April 16, 2014
What Real Gun Safety Looks Like (And It’s Not From Bloomberg)
With media giving attention to yet another Michael Bloomberg-funded gun-control organization calling itself a gun “safety” group, the National Shooting Sports Foundation feels compelled to point out that credible, effective firearm safety efforts don’t involve divisive tactics, sanctimonious rhetoric and videos designed to frighten parents away from responsible firearm ownership.
Everytown for Gun Safety, the new umbrella group for Bloomberg’s Mayors Against Illegal Guns and Shannon Watts’ Moms Demand Action for Gun Sense in America, will use an estimated $50 million in Bloomberg’s funds to pursue legislation that will do little to actually enhance firearm safety but instead would create a host of additional barriers to gun ownership by law-abiding Americans.
The new group’s unstated mission might well be “Everytown Without Guns.” It has no credibility with gun owners.
NSSF and the firearms industry have for decades been conducting effective safety initiatives that do not restrict the rights of law-abiding gun owners. Our safety programs and those of other organizations have helped drive down firearms accidents to historic low levels, decreasing by 22 percent in the last 10 years. Less than 1 percent of all fatal accidents in the U.S. involve a firearm.
Real gun safety looks like this:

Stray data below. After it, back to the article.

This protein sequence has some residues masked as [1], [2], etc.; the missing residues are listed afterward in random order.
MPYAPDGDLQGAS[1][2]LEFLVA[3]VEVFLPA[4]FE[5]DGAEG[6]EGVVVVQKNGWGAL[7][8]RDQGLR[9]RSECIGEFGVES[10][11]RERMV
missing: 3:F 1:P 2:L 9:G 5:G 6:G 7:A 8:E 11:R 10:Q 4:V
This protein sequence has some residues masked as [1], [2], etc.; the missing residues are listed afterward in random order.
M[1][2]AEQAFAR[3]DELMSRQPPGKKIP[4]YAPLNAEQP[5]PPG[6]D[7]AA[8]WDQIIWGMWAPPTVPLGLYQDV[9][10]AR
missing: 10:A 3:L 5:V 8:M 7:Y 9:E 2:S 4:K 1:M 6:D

- 70 million gun locks included with new firearms in the last 15 years
- 36 million free firearm safety kits that include a gun lock distributed in communities through NSSF’s Project ChildSafe program, in partnership with 15,000 law enforcement departments
- 3.6 million requests for firearm safety materials fulfilled by NSSF in 2013 alone. Communities regularly turn to NSSF for its expertise and materials successfully promoting safe firearms handling and secure storage.
- “Own It? Respect It. Secure It.” is the new campaign of Project ChildSafe. Help us spread this important safety message.
- Only 1.5 percent of accidental fatalities among children 14 and under involve a firearm, according to the Centers for Disease Control and Prevention. Motor vehicles, suffocation, drowning, fires, poisoning and falls rank ahead of firearms.
Any needless death is a tragedy. But we are the ones actually doing something about firearms safety and preventing accidents. Even at $50 million, talk is cheap.